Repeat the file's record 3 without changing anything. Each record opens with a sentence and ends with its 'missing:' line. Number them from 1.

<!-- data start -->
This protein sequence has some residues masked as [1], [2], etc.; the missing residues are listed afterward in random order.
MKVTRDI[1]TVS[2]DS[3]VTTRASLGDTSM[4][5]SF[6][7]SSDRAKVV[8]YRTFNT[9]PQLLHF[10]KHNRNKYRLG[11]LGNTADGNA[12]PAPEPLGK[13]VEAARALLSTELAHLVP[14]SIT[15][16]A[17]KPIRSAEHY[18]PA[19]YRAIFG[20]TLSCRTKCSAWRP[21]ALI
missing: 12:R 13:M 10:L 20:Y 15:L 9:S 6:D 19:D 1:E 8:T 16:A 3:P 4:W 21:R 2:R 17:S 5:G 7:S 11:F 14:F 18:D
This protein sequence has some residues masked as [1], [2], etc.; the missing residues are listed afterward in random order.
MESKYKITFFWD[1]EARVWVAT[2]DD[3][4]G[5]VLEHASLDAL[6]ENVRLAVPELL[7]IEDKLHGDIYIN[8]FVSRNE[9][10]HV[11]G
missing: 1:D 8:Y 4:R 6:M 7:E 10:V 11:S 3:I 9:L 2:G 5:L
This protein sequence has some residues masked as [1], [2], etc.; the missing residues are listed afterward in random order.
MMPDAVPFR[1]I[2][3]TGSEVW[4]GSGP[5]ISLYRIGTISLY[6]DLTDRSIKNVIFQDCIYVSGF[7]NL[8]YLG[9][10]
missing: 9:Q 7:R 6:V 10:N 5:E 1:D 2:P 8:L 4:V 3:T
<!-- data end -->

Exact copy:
This protein sequence has some residues masked as [1], [2], etc.; the missing residues are listed afterward in random order.
MMPDAVPFR[1]I[2][3]TGSEVW[4]GSGP[5]ISLYRIGTISLY[6]DLTDRSIKNVIFQDCIYVSGF[7]NL[8]YLG[9][10]
missing: 9:Q 7:R 6:V 10:N 5:E 1:D 2:P 8:L 4:V 3:T